# Antenna question

1. Nov 19, 2009

### muh_j18

hi all,
what exactly is the gain of an antenna, and what is the difference between the gain and the directivity?
also, what is the EIRP, is it the same as the radiated power? and how can the radiated power be greater than the transmitted power? (EIRP= transmitted power+gain-losses in dB)

any help to explain these concepts is appreciated.

2. Nov 19, 2009

### Bob S

3. Nov 19, 2009

### vk6kro

what exactly is the gain of an antenna, and what is the difference between the gain and the directivity?

An antenna, such as a yagi, concentrates the available transmit power mostly in one direction. In that direction only, the signal transmitted will be stronger than if it was coming from a dipole in the same position ( and radiating at right angles to the dipole wire). This difference is called the gain of the antenna and is always given as gain over a dipole, in dBd.

In all other directions, the signal will be weaker than it would be from a dipole.

The more gain an antenna has, the more concentrated the radiation pattern is. This is measured by moving a little off to the sides of the main beam of energy and noting the directions where the power is reduced by 3 dB on each side. The angle between these directions is the beamwidth of the antenna, or the directivity.

also, what is the EIRP, is it the same as the radiated power? and how can the radiated power be greater than the transmitted power? (EIRP= transmitted power+gain-losses in dB)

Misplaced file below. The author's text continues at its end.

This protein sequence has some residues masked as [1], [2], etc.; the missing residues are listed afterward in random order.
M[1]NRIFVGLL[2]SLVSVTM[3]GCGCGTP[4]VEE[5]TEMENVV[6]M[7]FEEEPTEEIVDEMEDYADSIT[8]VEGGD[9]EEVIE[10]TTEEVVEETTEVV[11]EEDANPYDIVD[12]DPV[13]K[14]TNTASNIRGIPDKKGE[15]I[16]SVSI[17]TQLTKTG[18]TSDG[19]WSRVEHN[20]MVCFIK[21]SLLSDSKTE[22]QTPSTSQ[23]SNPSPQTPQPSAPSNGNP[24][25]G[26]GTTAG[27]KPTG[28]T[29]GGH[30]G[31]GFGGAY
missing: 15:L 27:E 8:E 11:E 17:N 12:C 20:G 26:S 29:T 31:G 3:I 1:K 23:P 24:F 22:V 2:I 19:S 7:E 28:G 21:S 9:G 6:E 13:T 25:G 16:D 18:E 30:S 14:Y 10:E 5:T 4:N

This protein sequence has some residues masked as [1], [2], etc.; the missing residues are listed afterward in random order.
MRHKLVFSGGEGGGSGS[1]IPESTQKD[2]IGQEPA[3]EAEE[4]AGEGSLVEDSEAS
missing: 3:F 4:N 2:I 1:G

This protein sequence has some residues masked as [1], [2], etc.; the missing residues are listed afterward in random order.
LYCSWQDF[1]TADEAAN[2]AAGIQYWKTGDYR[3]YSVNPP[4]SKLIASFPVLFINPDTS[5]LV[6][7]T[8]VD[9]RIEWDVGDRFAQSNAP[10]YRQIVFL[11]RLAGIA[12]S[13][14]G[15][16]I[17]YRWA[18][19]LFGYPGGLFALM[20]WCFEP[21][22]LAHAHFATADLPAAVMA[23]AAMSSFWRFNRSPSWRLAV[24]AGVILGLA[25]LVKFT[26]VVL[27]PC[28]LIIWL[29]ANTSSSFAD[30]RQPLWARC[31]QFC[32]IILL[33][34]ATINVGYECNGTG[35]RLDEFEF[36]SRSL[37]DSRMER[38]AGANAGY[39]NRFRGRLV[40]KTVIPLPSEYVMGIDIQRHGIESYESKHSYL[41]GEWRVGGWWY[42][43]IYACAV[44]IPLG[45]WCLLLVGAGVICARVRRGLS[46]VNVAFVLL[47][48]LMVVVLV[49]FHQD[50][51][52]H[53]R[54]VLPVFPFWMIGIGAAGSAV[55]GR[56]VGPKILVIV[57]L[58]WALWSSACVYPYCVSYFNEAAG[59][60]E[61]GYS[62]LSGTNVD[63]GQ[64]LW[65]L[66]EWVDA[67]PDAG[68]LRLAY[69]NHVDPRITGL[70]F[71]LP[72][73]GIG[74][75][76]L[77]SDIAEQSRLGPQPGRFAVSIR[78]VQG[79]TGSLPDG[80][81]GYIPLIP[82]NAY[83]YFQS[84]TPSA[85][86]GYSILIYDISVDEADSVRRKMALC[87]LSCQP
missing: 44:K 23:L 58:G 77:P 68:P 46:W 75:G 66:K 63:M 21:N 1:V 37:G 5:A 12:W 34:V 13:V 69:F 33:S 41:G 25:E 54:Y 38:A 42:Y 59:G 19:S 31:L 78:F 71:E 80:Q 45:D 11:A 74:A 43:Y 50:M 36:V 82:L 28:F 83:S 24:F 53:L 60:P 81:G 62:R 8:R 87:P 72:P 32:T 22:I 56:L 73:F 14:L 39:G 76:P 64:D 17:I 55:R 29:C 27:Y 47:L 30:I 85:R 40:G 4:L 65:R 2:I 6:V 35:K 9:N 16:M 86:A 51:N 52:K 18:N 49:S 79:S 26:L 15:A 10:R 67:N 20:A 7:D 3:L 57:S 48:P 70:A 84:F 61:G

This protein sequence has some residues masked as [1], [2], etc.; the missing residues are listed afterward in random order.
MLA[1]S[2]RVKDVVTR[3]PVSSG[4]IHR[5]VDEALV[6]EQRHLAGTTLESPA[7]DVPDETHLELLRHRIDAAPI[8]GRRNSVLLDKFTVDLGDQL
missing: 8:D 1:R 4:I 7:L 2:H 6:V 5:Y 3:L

The radiated power can never be more than the power supplied by the transmitter. However as above, it can be concentrated into one direction in ways that make it appear more powerful than the same power from a diplole would be.
Sometime this extra strength is achieved by taking power that would radiate upwards from a dipole and concentrating it horizontally. This is done with TV transmitting antennas where 360 degree coverage is required horizontally, but there is no need for power to radiate upwards.

4. Nov 19, 2009

### Born2bwire

The difference between directivity and gain is that directivity is the theoretical gain of the antenna. Gain is the realizable gain of the antenna when you take into account the fact that not all power sent to the antenna is radiated. You have efficiency losses due to finite conductivity of the metals in the antenna and due to lossy behavior of the antenna's dielectrics. So if the antenna had perfectly lossless materials, it would have 100% efficiency for the gain and the gain and directivity would be the same.

I would point out though that we often choose an isotropic radiator as our reference for the gain/directivity. In this case the numbers are given in dBi.